|Columbia University Archives|
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Using the Collection
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Series IV. 1992 Presidential Search, 1992-1993, 1992, 1992-1993
At a Glance
This collection is arranged into five series: I. 1945 Presidential Search, 1945-1967; II. 1968 Presidential Search, 1968-1974; III. 1979 Presidential Search, 1979-1980; IV. 1992 Presidential Search, 1992-1993; V. 2001 President Search, 2001-2002.
The collection consists of the records and the correspondence of the search committees created to find a new university president in 1945, 1968, 1979, 1992 and 2001. There are candidate nominations submitted by members of the Columbia community; reports compiled about the different candidates with information about their qualifications and statements of support; and internal correspondence and administrative records of the committees in charge of the searches.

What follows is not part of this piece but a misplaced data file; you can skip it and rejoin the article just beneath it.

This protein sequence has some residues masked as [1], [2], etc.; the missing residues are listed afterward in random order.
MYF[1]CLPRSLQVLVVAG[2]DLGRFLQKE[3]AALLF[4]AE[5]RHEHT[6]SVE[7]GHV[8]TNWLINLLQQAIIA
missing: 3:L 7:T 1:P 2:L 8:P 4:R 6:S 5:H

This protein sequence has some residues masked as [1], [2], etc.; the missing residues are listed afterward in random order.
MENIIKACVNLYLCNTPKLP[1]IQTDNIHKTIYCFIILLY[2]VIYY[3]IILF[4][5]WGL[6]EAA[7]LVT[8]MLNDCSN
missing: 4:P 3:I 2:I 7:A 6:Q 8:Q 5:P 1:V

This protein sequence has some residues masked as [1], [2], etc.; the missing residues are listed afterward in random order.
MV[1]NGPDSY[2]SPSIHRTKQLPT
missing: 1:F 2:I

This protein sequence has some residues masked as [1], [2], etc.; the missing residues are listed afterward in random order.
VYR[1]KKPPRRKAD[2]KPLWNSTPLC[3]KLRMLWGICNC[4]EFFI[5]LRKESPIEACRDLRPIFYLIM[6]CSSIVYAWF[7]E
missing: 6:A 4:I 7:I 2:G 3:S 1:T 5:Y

Using the Collection
Rare Book and Manuscript Library
Restrictions on Access
Due to the nature of these records, Presidential Search records are closed for 50 years from their date of creation.
Terms Governing Use and Reproduction
Single photocopies may be made for research purposes. The RBML maintains ownership of the physical material only. Copyright remains with the creator and his/her heirs. The responsibility to secure copyright permission rests with the patron.
Identification of specific item; Date (if known); Presidential Search Records; Box and Folder; University Archives, Rare Book and Manuscript Library, Columbia University Library.
Selected Related Material at Columbia
Additions are expected
About the Finding Aid / Processing Information
Columbia University Libraries, Rare Book and Manuscript Library
This collection was processed by Deborah D. Milite and Diana Rodriguez in 1993 and by Marylyn Pettit in 2001. Finding aid written by Joanna Rios in December 2017.
2018-01-23 File created.
2019-05-20 EAD was imported spring 2019 as part of the ArchivesSpace Phase II migration.
2020-01-06 Removed expired restrictions.
History / Biographical Note
Biographical / Historical